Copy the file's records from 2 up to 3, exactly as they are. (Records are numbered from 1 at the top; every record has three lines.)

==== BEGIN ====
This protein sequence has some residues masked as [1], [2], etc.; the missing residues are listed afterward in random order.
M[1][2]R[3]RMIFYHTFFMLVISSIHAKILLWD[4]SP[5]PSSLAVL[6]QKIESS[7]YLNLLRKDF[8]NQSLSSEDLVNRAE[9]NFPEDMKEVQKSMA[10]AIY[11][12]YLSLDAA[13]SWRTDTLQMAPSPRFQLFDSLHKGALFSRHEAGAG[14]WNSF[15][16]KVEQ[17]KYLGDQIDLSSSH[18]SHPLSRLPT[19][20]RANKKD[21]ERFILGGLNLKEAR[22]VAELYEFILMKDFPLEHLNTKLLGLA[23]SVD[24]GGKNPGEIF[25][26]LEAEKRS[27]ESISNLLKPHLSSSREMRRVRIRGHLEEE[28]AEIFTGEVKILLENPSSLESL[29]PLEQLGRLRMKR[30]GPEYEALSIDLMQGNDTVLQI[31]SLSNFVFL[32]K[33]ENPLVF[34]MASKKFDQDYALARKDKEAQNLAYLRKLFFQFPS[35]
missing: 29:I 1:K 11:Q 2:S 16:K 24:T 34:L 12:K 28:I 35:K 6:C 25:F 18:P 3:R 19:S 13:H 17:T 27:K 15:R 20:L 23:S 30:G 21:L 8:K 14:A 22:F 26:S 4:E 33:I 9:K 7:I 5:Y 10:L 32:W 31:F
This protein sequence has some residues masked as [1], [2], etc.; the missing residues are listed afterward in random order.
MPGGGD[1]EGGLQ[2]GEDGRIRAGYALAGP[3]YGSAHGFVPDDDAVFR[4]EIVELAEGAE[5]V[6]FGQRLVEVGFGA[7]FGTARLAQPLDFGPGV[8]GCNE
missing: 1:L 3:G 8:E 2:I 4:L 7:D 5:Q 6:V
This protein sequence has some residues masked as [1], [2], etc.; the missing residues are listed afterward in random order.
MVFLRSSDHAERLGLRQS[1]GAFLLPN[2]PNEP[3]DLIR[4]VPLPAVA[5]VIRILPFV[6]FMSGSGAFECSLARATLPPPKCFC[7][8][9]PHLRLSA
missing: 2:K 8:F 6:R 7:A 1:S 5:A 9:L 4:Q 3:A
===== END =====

This protein sequence has some residues masked as [1], [2], etc.; the missing residues are listed afterward in random order.
MPGGGD[1]EGGLQ[2]GEDGRIRAGYALAGP[3]YGSAHGFVPDDDAVFR[4]EIVELAEGAE[5]V[6]FGQRLVEVGFGA[7]FGTARLAQPLDFGPGV[8]GCNE
missing: 1:L 3:G 8:E 2:I 4:L 7:D 5:Q 6:V
This protein sequence has some residues masked as [1], [2], etc.; the missing residues are listed afterward in random order.
MVFLRSSDHAERLGLRQS[1]GAFLLPN[2]PNEP[3]DLIR[4]VPLPAVA[5]VIRILPFV[6]FMSGSGAFECSLARATLPPPKCFC[7][8][9]PHLRLSA
missing: 2:K 8:F 6:R 7:A 1:S 5:A 9:L 4:Q 3:A